Ida (Plate B)
Two separate plates of rock comprise the original Ida fossil. One plate is the layer of sediments upon which the animal lay in death, and the other is the layer of sediments that buried her remains, entombing her during the process of fossilization. Upon her discovery in the early 1980s these rock layers split apart, with a portion of the Ida fossil on the upper plate and the remainder of the specimen on the lower plate.

The original fossil Ida (Plate B) will be on public display for the first time in the Lucy's Legacy exhibition. The original fossil Ida (Plate A) is currently on view in Norway at the Zoological Museum at the University of Oslo. Surprisingly, the Plate B fossil had been published and discussed within the scientific community almost a decade before the existence of Plate A was ever announced. Because of the brittle and fragile nature of the rock, both Plate A and Plate B were imbedded in a polyester resin matrix shortly after discovery to preserve the fossil.

As reported in the scientific paper recently released by Hurum and his colleagues, some parts of Ida, particularly the hands, feet and tail, are represented only in Plate A, Plate B is valuable and unique because it shows stomach contents--one of the very few primate fossils that gives us clear evidence of what our ancient relatives ate. Plate B also has exquisitely preserved sectors of teeth and jaws.

The Plate B slab has been restored with great accuracy from Plate A, allowing visitors to the exhibition to see the details of the fingers and toes which let Ida run with acrobatic skill through the Eocene forests.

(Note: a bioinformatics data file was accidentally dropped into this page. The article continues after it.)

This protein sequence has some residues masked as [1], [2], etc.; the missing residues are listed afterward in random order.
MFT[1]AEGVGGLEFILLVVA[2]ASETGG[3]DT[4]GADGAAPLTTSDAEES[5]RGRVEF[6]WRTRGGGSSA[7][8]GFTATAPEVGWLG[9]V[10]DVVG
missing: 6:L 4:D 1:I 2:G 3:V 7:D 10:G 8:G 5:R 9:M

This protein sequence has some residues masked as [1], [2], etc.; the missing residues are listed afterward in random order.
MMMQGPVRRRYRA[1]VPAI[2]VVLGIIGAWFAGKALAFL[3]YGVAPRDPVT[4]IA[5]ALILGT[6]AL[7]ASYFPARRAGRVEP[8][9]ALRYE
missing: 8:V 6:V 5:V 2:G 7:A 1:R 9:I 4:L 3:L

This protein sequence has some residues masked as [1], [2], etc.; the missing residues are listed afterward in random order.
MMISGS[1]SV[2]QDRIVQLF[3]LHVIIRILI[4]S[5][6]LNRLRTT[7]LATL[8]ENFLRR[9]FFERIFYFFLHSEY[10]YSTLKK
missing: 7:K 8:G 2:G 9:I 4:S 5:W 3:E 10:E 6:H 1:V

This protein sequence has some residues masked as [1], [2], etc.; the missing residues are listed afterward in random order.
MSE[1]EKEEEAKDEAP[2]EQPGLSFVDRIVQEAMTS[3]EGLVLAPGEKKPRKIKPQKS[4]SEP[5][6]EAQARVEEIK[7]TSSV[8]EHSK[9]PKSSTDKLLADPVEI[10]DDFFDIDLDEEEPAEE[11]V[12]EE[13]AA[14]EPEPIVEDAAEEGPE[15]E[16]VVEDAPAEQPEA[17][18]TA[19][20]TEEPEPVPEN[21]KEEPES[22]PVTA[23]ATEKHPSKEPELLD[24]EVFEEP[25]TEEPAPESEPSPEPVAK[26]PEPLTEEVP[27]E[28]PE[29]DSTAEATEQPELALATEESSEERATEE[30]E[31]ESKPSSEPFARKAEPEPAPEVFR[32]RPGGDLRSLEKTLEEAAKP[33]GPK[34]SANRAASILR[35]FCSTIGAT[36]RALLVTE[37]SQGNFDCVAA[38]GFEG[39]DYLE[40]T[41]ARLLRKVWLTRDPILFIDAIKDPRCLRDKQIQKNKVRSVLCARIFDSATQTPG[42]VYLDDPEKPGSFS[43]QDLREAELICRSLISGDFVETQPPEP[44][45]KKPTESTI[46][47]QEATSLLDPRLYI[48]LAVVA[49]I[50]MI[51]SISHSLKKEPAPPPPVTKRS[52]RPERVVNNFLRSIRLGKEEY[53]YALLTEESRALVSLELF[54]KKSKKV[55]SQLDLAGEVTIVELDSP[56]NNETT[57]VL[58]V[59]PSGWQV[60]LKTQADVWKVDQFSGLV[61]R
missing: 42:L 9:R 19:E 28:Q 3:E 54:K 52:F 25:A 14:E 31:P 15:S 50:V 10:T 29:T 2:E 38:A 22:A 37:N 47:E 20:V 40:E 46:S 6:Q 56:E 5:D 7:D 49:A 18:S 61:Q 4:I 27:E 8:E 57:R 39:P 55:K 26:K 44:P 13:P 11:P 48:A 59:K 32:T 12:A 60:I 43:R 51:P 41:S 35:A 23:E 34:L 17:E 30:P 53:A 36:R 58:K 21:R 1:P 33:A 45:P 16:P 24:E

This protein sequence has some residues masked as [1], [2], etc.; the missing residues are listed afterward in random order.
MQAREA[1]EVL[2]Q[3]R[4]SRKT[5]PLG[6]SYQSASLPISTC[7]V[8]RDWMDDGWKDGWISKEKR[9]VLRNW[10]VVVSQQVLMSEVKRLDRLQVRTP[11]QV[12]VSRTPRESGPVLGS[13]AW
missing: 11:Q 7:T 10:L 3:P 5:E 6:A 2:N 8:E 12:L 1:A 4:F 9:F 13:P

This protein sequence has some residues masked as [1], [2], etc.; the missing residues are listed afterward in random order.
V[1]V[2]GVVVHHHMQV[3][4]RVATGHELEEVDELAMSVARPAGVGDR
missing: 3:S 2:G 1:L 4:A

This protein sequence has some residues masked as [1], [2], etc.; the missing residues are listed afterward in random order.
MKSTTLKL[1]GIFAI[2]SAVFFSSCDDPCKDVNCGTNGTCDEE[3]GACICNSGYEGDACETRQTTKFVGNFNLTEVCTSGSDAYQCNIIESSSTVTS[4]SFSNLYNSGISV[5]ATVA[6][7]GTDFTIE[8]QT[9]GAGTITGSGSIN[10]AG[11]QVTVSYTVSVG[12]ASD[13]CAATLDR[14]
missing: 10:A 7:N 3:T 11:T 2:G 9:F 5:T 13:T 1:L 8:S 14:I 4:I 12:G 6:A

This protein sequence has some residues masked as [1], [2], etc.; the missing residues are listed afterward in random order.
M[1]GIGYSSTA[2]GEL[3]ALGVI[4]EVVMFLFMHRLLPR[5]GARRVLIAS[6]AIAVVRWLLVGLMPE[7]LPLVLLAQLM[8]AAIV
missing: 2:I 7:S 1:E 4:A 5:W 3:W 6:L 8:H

See the original fossils of Lucy and Ida (Plate B) on display from June 24th through October 25th at Discovery Times Square Exposition™, located at 266 West 44th Street, New York, NY.

Lucy's Legacy: The Hidden Treasures of Ethiopia is an international exhibition organized by the Houston Museum of Natural Science in collaboration with the Ministry of Culture and Tourism of the Federal Democratic Republic of Ethiopia and the Ethiopian Exhibition Coordinating Committee. It is nationally underwritten by the Smith Foundation and Ethiopian Airlines.

Tickets for the special exhibition are now on sale. To purchase tickets, or for more information, visit or call 866.987.9692.

The Houston Museum of Natural Science--one of the nation's most heavily attended museums--is a centerpiece of the Houston Museum District. With four floors of permanent exhibit halls, and the Wortham IMAX® Theatre, Cockrell Butterfly Center, Burke Baker Planetarium and George Observatory and as host to world-class and ever-changing touring exhibitions, the Museum has something to delight every age group. With such diverse and extraordinary offerings, a trip to the Houston Museum of Natural Science, located at One Hermann Circle Drive in the heart of the Museum District, is always an adventure.

Press Information:
Melodie Francis (713) 639-4743

Public Information:
(713) 639-4629 or